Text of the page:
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Young v. Peralta Community College District

United States District Court, N.D. California

June 7, 2017

RONA YOUNG, Plaintiff,


          JAMES DONATO United Mates District Judge.

         Pro se plaintiff Rona Young sued her former employer, Peralta Community College District (“District”), for failure to provide her with reasonable accommodations after she injured her right knee. The Court previously dismissed Young's claims under the Age Discrimination in Employment Act (“ADEA”) and Title VII of the Civil Rights Act of 1964. The District now seeks summary judgment on her remaining disability discrimination claim under the Americans with Disabilities Act (“ADA”). The motion is granted.


         The material facts are not meaningfully disputed. Young worked as a Public Information Officer in the District for nearly 16 years, and retired in November 2010. Dkt. No. 69-2, Exh. A at 4, 7. She has experienced a number of health challenges over the years, including physical injuries that resulted in several corrective surgeries and physical therapy, and cancer. Dkt. No. 77 (Young Decl.) ¶ 1. In these difficult times, the District accommodated Young with medical leave, modified duties, and ergonomic equipment. Dkt. No. 69-2, Exh. A at 7-9; Dkt. No. 83-1 (Williams Decl.), Exh. AA (Young Depo.) at 218:2-17, 250:13-22.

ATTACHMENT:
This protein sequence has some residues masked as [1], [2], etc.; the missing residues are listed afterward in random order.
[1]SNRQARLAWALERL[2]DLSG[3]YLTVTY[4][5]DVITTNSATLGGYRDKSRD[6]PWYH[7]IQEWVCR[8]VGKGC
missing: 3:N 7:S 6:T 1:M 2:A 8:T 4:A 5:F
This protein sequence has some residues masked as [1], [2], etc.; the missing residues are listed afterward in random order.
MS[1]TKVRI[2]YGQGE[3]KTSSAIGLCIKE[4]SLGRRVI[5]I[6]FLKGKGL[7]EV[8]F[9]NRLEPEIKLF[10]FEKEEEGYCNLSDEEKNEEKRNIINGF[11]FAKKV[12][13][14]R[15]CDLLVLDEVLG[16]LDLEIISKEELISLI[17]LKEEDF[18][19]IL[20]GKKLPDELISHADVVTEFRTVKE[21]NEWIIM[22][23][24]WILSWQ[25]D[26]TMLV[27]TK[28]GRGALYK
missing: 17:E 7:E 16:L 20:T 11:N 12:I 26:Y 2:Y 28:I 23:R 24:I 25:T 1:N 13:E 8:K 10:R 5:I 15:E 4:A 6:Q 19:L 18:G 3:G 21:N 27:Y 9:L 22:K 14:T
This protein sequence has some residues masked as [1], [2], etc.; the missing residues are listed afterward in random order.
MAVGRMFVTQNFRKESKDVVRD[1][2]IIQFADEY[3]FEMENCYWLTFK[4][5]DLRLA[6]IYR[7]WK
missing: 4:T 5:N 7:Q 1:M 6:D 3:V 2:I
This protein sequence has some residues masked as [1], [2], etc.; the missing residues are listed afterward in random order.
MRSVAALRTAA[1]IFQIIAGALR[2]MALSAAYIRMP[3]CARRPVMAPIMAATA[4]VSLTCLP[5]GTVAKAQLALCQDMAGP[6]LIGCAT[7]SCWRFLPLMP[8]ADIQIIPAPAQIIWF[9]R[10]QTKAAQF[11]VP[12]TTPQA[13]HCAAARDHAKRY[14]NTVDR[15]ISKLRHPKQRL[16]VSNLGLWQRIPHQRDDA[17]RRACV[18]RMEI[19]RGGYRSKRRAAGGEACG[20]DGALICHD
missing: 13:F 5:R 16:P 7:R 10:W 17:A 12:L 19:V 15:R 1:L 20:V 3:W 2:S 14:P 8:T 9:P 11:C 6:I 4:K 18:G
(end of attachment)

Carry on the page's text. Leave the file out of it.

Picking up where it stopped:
The injury at issue here happened in August 2009, when Young hurt her right knee while working at Merritt College. Dkt. No. 77 ¶¶ 13-14. In response, the President of Merritt College and Young's supervisor, Dr. Robert Adams, the District's Chancellor, and Young all agreed that she could work from home as needed. Dkt. No. 69-2, Exh. A at 4; Dkt. No. 83-1, Exh. AA at 105:7-12, 129:4-22. In October 2009, Young submitted a note from a treating physician, Dr. Kenneth Kim, which said that “she will need provisions for a motor-powered wheelchair or provisions for her to work from home” for an additional period of time. Dkt. No. 83-1, Exh. AA at 121:17-122:6, 156:19-22; Dkt. No. 69-2, Exh. C. The District continued to allow Young to work at home, and she met weekly with Dr. Adams throughout this time to talk “about the wheelchair; about what was going to happen to my leg.” Dkt. No. 83-1, Exh. AA at 144:1-18; Dkt. No. 69-2, Exh. A at 4.